Fresh from the print, a new paper by Marcin Dąbrowski, Marjolein Spaans, Ana Maria Fernandez-Maldonado & Roberto Rocco has just been published in European Planning Studies. The paper builds on the Horizon 2020 project COHESIFY which explored the links between EU’s investment in regional and local development via Cohesion Policy and the ways in which the citizens perceived the EU. In other words, can EU money buy EU love? The answer, as usual is not straightforward. Especially in the more developed regions like Limburg and Flevoland that we looked at. In line with the other work done in COHESIFY, our conclusion is that the magnitude of funding is critical for this capacity of Cohesion Policy to boost positive attitudes towards the EU. We also found, however, that perhaps equally important is the way in which EU funding programmes are implemented and how their results are communicated to the citizens, which both influence the awareness of EU investment in people’s regional or local ‘backyards’.

Our results suggest that “the level of awareness of Cohesion Policy among the citizens, a precondition for Cohesion funding having an impact on their views” and that that “level of awareness of citizens of Cohesion Policy interventions in both [Limburg and Flevoland] regions was very low.”

On the role of communication we found that

“communication policy in our cases focused not on the citizens, not on conveying how Cohesion Policy funding had positive impacts on their opportunities, communities or living environment, but rather it targeted the potential applicants for funding. This seems to be a missed opportunity to boost positive EU identification and EU support among the citizens. Targeting citizens in communication would entail a certain trade-off because resources spent on this would not be used actual implementation of projects. Supporting more projects could matter for Cohesion Policy’s impact on EU identification, but only if awareness of those interventions would be boosted through citizen-oriented communication.”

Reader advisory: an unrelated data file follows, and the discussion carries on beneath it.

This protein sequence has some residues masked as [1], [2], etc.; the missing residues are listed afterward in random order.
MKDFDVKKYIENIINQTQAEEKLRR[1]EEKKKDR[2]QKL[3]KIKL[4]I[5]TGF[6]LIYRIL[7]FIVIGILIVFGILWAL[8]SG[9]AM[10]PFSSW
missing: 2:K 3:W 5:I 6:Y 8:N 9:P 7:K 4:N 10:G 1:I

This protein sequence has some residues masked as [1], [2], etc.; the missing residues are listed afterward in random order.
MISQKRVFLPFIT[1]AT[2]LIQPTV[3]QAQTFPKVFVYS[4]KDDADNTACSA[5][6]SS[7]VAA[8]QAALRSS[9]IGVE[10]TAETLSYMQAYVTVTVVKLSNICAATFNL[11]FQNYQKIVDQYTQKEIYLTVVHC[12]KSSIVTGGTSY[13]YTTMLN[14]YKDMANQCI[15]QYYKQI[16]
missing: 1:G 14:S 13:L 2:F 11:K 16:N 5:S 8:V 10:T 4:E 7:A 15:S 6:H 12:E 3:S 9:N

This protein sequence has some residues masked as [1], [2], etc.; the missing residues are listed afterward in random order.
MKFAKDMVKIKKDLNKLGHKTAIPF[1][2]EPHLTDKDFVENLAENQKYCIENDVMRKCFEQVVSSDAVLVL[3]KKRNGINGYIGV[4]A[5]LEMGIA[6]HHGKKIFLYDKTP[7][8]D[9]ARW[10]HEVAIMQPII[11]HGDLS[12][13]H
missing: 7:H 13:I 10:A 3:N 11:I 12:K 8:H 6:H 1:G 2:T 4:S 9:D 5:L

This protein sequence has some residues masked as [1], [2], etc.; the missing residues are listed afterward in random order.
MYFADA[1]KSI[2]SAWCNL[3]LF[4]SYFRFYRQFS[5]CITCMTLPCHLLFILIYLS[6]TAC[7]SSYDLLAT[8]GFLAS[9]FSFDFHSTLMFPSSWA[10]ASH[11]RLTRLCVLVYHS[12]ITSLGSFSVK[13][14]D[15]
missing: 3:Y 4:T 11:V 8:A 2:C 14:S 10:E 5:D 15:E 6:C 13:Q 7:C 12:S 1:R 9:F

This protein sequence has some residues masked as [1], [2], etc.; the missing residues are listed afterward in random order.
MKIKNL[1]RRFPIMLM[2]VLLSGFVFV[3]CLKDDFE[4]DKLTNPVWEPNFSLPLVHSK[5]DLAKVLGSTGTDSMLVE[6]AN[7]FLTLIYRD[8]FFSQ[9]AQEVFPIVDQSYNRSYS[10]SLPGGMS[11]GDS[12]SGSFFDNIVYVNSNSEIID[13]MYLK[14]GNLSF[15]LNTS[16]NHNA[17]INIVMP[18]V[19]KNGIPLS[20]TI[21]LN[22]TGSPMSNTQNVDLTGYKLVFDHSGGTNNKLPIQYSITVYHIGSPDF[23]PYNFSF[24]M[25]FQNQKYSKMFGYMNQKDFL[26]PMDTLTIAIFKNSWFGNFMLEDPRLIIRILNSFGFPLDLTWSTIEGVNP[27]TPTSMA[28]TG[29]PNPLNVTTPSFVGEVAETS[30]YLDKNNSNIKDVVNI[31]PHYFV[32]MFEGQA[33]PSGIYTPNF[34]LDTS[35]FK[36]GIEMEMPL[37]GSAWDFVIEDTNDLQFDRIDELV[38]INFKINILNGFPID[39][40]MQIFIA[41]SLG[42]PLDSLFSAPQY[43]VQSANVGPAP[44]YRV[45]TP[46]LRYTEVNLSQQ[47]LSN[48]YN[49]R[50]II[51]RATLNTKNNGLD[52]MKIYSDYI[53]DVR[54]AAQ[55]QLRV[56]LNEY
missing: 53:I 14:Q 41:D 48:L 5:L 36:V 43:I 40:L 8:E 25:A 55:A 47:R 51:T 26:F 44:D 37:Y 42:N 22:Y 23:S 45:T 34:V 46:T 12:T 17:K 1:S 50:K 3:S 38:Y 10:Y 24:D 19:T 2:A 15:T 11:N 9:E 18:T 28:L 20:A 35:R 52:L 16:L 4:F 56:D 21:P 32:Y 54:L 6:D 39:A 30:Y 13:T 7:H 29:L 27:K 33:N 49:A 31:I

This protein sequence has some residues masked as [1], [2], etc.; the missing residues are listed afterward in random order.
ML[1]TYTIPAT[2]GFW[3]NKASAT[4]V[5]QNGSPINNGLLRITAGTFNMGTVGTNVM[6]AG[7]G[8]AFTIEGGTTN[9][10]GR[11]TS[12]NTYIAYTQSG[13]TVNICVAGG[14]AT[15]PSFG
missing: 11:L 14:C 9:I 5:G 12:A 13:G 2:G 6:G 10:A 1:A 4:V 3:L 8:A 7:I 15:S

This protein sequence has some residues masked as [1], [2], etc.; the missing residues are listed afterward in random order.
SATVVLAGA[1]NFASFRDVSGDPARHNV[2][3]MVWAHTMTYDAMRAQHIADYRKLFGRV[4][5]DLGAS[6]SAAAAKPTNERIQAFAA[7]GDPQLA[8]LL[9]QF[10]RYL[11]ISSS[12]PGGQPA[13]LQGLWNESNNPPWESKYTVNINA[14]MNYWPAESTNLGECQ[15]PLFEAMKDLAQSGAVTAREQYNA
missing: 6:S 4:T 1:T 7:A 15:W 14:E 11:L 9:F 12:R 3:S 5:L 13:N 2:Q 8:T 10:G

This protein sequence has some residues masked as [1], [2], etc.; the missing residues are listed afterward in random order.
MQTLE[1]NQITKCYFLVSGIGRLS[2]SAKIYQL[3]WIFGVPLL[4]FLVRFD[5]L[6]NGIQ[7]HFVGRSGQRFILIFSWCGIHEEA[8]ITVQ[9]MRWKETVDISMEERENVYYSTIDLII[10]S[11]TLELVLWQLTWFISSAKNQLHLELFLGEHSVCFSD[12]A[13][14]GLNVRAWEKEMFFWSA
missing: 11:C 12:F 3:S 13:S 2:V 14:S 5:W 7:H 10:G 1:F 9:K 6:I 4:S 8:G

While on policy implementation we argue that

“the Netherlands chose a multi-regional structure of ROPs, which resulted in fragmentation of funding streams, hindered the visibility of the programmes at the scale of the provinces and made the benefits from funding invested less tangible for the specific provinces involved. This further limits the potential effect of Cohesion Policy funding on EU identification and EU support in the Dutch regions. The visibility of the funding for the citizens was further lowered by the focus of intervention. In both cases, funding concentrated on the, arguably, least visible kinds of interventions, such as support for SMEs and for boosting innovation (as opposed to the much more visible investment in infrastructure or the quality of the built environment).”

In conclusion,

“the Netherlands […] is one of countries whose net contributions to the EU budget exceed funds received, and where Cohesion funds are not a significant part of the total investment in infrastructure and development. Therefore, Cohesion Policy does not easily ‘buy love’ for the EU project among Dutch citizens. “

Conceptual framework used for the study

Have a look at the full paper here:


Please follow and like us: